Northwest Ruling Friday on Contracts Could Prompt Job Actions

The cauldron that is Northwest Airlines labor relations will either boil over or continue on slow simmer depending on how a bankruptcy judge rules Friday .

If Judge Allen Gropper says Northwest may tear up its pilot and flight attendant contracts, the unions representing the groups have threatened to strike.

Northwest says the strike would be illegal under the Railway Labor Act and U.S. Bankruptcy Code. If the unions attempt to strike, "the company would seek an immediate injunction," said spokesman Kurt Ebenhoch.

The unions say neither Northwest nor the court can force them to work without contracts.

"This is still the United States, as much as others are trying to make it not be that," said Capt. Mark McClain, spokesman for the Air Line Pilots Association. "You can't be forced to work under conditions you have not agreed to. If it comes to that, it would be a very sorry state of affairs."

Each side is testing the strength of its position in an area that has never been decided by a court, said Scott Smith, attorney with Fisher & Phillips in Atlanta with 20 years experience in rail and airline work.

"There is no precedent," Smith said. "But if the court authorizes that the contracts be abrogated, I agree with Northwest. A strike would be illegal under the Railway Labor Act."

Northwest's flight attendants and pilots began strike authorization votes Monday . The strike could begin as early as March 6 when the flight attendants count the results for vote.

The pilots will count votes Feb. 28.

What the sides often forget, says Dan Petree, dean of the College of Business at Embry-Riddle Aeronautical University, "is that the bankruptcy court is looking out for the interest of creditors first, not labor or management.

"Northwest Airlines is no longer master of its own fate because it has submitted itself to the supervision and authority of the court," Petree said. "Labor could say we didn't agree to this, but it is a moot point because their contract is with management."

If the unions do vote to strike, Terry Trippler at advises ticketholders to "drop back five and punt."

"The only rule Northwest has is that it must refund the unused portion of your ticket," Trippler said. "Will they try to rebook you? Absolutely. Will they be able to? Absolutely not."

Although at least a half-dozen U.S. airlines have filed for bankruptcy protection since 2001, no labor group has gone to the ultimate conclusion of actually striking in bankruptcy.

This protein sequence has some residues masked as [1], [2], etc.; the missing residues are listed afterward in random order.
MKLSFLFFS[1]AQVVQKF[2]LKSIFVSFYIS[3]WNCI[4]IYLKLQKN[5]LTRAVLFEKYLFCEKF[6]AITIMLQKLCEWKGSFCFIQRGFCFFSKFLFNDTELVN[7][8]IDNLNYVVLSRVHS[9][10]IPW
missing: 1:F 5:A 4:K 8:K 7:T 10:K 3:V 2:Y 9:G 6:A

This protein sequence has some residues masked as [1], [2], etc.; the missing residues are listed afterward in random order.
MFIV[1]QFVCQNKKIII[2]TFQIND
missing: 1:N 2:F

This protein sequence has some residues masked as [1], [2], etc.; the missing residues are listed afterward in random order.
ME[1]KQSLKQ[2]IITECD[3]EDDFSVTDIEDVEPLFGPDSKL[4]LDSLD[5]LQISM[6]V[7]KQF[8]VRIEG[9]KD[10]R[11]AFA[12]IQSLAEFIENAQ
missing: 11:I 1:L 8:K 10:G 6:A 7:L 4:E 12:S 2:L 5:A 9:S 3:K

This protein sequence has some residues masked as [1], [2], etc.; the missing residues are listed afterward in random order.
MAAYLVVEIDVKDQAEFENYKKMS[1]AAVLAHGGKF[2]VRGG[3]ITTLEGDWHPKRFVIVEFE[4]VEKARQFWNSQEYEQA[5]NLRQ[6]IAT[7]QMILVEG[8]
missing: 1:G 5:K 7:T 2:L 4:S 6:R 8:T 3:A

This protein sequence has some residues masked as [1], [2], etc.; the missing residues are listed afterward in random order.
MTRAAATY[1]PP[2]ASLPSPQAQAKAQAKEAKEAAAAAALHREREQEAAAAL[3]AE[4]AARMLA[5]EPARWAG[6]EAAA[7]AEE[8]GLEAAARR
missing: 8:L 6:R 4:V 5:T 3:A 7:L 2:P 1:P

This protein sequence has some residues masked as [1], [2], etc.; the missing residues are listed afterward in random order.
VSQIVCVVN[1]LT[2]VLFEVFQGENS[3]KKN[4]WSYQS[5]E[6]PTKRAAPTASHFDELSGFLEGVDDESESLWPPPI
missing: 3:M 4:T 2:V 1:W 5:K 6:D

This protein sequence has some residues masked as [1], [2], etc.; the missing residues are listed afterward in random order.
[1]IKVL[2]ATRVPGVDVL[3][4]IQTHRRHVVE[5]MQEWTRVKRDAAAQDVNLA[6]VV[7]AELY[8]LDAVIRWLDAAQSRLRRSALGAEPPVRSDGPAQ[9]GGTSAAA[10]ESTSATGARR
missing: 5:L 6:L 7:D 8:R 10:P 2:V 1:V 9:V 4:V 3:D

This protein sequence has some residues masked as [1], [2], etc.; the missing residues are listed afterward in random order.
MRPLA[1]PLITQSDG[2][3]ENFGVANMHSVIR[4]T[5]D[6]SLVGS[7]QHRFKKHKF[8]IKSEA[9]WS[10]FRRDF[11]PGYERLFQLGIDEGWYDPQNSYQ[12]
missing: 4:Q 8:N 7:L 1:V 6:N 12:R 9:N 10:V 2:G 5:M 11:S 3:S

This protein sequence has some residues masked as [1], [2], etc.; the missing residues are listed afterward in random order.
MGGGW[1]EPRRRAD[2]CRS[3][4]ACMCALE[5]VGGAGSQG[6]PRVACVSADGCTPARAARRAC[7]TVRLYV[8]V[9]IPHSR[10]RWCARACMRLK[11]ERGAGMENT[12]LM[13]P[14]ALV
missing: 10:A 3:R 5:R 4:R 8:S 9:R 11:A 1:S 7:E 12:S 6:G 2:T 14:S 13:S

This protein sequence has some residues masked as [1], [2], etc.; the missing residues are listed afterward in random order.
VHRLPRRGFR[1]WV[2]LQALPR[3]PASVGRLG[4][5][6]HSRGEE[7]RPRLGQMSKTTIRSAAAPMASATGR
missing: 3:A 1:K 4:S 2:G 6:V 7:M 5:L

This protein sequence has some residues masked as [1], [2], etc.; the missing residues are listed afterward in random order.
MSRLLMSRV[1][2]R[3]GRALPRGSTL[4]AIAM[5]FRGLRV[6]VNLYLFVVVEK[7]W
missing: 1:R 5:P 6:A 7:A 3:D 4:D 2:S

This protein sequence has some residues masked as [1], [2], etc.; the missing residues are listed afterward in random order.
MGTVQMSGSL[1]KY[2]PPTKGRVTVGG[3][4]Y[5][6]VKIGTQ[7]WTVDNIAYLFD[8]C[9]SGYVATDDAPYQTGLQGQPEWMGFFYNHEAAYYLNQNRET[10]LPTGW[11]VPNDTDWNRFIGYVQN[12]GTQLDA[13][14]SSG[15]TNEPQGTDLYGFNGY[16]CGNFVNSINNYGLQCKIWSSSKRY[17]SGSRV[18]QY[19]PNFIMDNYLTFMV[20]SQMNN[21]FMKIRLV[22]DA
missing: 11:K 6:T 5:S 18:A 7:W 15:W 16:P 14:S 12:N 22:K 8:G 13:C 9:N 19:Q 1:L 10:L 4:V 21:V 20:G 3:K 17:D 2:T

The Northwest and United Airlines cases may be the most similar because both companies sought to have their labor agreements terminated in court. United, which emerged from bankruptcy last month, was able to work out agreements with its unions and did not have to nullify its contracts.

The rules changed substantially in 1984 with Continental Airlines. Under the old law, companies in bankruptcy could reject their contracts without court approval.

Since then, the legality of an airline strike in bankruptcy has never been heard in court.

"No court is likely to enjoin a strike because it would utterly cripple air service into Memphis, Detroit and Minneapolis-St. Paul," Smith said. "The law doesn't favor that."

The purpose of Railway Labor Act, passed by Congress in 1926, is to avoid interruptions to U.S. commerce. Airlines were added in 1936.

When the trial opened Jan. 17 between Northwest and the two unions, Gropper advised both sides to work out consensual agreements.

A month and hundreds of hours of negotiations later, they're still fighting over pay cuts and the number of jobs the company can outsource.

"We are in a very complex area with lots of gray," said McClain, who says the strike date would be contingent on "what Northwest imposed on us and in what timeframe.

"Our goal has never been to go on strike. It's to get an acceptable agreement, and that's what we're working toward."

Northwest is asking the pilots to give $610 million-$620 million a year in total concessions. Through two cuts in the last 15 months, the group has given nearly $475 million back, McClain said.

"Northwest has moderated some on the amount of outsourcing, but the demand is still significant," he said. "It's fair to say both sides are engaged in serious bargaining. But due to the high volume of issues Northwest brought to the table - they want concessions in virtually all areas of the contract - it's going to take a while."

So far, a strike threat has barely registered with passengers, said Sandy Brewer at Carlson Wagonlit Travel.

"Strikes have become such a frequent thing, airline customers are getting used to it," she said. "They figure why wait, because if we wait, the strike might happen then.

"These threats are now part of our daily routine."

- Jane Roberts: 529-2512


If a strike happens:

Northwest will not continue to fly as it did last summer and fall when its mechanics went on strike.

Northwest is obligated to refund unused tickets.

It will try to rebook passengers on other carriers, but with most commercial planes flying 80 and 90 percent full, "some people are just not going to get where they are going," said Terry Trippler at

Pilot strike votes will be counted Feb. 28; votes from the flight attendants will be counted March 6.


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